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A sexy approach to pacemaking: differences in function and molecular make up of the sinoatrial node

Ursula Doris, Sanjay Kharche, Maria Petkova, Balint Borbas, Sunil Jit R J Logantha, Olga Fedorenko, Michal Maczewski, Urszula Mackiewicz, Yu Zhang, Anwar Chahal, Alicia D'Souza, Andrew J Atkinson, Halina Dobrzynski, Joseph Yanni
Histology and Histopathology 2019 April 10, : 18115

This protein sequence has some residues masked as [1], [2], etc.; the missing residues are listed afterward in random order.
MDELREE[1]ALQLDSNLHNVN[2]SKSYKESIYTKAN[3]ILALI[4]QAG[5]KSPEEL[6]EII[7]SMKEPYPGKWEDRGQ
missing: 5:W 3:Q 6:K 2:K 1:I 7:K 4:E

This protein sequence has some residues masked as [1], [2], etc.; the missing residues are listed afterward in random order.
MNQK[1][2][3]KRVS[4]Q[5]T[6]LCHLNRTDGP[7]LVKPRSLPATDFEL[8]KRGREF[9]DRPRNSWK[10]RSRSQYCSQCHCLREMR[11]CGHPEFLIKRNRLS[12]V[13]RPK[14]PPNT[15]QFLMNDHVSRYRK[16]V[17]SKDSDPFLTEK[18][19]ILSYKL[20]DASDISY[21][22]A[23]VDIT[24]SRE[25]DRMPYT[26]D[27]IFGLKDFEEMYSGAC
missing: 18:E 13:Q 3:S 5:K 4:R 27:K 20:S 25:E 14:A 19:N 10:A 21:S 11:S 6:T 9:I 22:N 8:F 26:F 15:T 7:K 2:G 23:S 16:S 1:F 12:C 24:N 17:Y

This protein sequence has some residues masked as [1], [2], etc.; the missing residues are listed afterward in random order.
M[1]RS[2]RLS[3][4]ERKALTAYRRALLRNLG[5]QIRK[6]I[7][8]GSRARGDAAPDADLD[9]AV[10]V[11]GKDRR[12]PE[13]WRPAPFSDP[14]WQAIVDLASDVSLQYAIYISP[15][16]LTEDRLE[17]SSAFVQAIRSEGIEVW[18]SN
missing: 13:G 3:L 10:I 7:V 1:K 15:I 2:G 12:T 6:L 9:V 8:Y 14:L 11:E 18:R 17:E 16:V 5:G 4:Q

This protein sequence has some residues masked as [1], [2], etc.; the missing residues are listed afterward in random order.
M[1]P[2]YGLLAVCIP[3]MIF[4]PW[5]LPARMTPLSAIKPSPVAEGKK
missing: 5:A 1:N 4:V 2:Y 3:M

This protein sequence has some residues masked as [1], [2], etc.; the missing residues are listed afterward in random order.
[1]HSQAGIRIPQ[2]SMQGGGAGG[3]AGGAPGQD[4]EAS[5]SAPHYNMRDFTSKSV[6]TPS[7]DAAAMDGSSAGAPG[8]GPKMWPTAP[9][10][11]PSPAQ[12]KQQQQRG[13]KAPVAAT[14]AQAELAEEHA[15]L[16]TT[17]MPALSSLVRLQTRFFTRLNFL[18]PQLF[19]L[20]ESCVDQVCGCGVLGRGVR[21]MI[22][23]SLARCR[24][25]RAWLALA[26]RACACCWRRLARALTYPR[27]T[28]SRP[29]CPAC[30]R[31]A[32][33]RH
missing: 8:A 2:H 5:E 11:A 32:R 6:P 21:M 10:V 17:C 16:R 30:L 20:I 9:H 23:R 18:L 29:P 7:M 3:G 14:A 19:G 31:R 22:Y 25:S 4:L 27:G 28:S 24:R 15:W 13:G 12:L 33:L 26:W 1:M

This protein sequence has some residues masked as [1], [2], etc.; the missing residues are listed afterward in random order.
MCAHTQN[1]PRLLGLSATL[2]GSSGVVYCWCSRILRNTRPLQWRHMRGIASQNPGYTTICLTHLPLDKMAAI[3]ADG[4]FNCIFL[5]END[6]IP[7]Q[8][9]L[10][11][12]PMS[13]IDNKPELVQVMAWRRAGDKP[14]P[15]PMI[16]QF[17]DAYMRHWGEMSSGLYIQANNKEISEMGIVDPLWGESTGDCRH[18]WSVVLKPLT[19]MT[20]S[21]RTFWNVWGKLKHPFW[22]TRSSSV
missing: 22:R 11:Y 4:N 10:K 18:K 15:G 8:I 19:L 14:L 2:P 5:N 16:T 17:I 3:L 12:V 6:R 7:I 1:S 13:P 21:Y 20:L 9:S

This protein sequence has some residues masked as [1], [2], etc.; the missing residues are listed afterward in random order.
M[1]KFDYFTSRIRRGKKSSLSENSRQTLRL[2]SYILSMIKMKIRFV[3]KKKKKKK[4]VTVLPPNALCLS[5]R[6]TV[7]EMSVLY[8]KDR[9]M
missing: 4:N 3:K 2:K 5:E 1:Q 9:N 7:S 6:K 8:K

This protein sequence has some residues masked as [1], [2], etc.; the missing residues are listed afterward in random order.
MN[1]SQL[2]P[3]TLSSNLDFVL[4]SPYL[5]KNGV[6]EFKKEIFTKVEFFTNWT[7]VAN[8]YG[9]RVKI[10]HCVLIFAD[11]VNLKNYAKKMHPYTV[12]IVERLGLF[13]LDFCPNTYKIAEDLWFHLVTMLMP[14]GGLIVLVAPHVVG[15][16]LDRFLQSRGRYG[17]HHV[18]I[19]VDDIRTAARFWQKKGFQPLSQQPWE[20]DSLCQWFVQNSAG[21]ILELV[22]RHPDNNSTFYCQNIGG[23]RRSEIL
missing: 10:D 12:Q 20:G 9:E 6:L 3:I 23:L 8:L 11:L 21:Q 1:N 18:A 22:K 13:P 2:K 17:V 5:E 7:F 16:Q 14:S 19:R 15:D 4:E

Background- Functional properties of the sinoatrial node (SAN) are known to differ between sexes. Women have higher resting and intrinsic heart rates. Sex determines the risk of developing certain arrhythmias such as sick sinus syndrome, which occur more often in women. We believe that a major contributor to these differences is in gender specific ion channel expression. Methods- qPCR was used to compare ion channel gene expression in the SAN and right atrium (RA) between male and female rats. Histology, immunohistochemistry and signal intensity analysis were used to locate the sinus node and determine abundance of ion channels. The effect of nifedipine on extracellular potential recording was used to determine differences in beating rate between sexes. Results- mRNAs for Cav1.3, Kir3.1, and Nkx2-5, as well as expression of the L-Type Ca²⁺ channel protein, were higher in the female SAN. Females had significantly higher intrinsic heart rates and the effect of nifedipine on isolated SAN preparations was significantly greater in male SAN. Computer modelling using a SAN cell model demonstrated a higher propensity of pacemaker-related arrhythmias in females. Conclusion- This study has identified key differences in the expression of Cav1.3, Kir3.1 and Nkx2-5 at mRNA and/or protein levels between male and female SAN. Cav1.3 plays an important role in the pacemaker function of the SAN, therefore the higher intrinsic heart rate of the female SAN could be caused by the higher expression of Cav1.3. The differences identified in this study advance our understanding of sex differences in cardiac electrophysiology and arrhythmias.


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